The monument is open year round except on Christmas, New Years Day and for a two week period in the second half of January. Be sure to check the website for details of special exhibitions and a concert series that is held onsite during the summer months.
Where Is Ferdinand Cheval Buried?
Even though Ferdinand Cheval had built a tomb in his Ideal Palace where he had intended to be buried, he wasn’t able to get a permit because of French health laws. So, where is he buried then?
Well, 2 years after he finished his Ideal Palace, he decided to build a tomb for himself and his family in the local Hauterives cemetery. And in true Ferdinand style, it is not just an ordinary tomb.
He spent the next 8 years of his life, from 1914 to 1922 building a magnificent mausoleum in the local cemetery. And just over a year later, on August 19, 1924 the remarkable Ferdinand Cheval passed away at the age of 88!
Is The Cheval Palace Worth Visiting?
Absolutely! This is a remarkable monument that is rich on so many levels. Not only is it a great work of art, but it represents the toil and tenacity of one human being to fulfill a lifelong dream and never give up.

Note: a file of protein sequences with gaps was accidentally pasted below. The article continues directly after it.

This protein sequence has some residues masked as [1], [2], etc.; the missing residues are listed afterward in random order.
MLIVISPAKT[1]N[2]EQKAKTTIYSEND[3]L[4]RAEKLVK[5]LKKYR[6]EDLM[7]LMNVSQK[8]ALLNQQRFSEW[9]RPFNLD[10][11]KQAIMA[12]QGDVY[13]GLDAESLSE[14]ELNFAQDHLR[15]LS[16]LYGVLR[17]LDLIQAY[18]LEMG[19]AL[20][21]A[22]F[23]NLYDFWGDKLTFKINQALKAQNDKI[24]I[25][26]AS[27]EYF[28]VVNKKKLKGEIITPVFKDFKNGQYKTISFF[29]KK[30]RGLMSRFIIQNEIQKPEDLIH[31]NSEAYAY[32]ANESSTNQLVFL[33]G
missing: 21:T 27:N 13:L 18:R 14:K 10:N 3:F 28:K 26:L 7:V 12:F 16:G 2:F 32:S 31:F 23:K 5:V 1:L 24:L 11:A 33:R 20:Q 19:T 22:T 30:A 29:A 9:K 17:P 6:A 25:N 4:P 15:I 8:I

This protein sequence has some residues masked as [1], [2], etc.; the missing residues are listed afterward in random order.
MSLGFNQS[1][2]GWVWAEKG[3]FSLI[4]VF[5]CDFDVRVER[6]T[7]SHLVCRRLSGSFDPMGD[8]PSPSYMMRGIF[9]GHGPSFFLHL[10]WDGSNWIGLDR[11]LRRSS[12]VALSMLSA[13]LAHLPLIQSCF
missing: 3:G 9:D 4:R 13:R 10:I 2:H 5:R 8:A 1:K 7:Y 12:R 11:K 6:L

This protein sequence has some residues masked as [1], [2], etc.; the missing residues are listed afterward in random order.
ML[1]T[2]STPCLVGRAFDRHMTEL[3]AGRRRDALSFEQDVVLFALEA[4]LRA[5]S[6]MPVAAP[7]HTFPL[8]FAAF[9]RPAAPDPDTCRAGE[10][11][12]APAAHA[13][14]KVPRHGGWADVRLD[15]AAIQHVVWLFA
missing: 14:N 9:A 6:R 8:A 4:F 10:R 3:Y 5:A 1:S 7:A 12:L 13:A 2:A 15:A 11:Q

Whether you are an art lover, a historian or you want to bring your kids to play in a fantasyland castle, then it is definitely worth visiting.
The Final Word On The Cheval Palace
As we mentioned, when we booked our Rhône River cruise, we knew nothing about the Cheval Palace. It was only after we found out it was one of our excursions from the medieval town of Viviers, that we researched it to see if we wanted to spend a day looking at a monument.
Well, we were so fascinated by what we learned that we not only booked the excursion, but we watched a film about the story of Ferdinand Cheval and his Ideal Palace. The movie is called “The Ideal Palace” (2018) and while may stretch the truth a little at times, it is a good story that covers the life of Cheval and the building of his palace.
Without a doubt, this is one of the most remarkable and fascinating monuments that we have ever seen. And it’s one of those works of art that can’t be described in words. You really must see it to experience just how much of an impact it has.
But don’t just take our word for it. The Ideal Palace was visited by many of the impressionist and surreal artists of the 19th and 20th centuries. He inspired the works of many of the world’s great artists including Picasso. And in 1969, the Cheval Palace was designated a historical monument by the French Minister of Culture.
In 2020, the Cheval Palace was voted the 2nd most favourite monument to visit by the people of France. It definitely needs to be on your bucket list!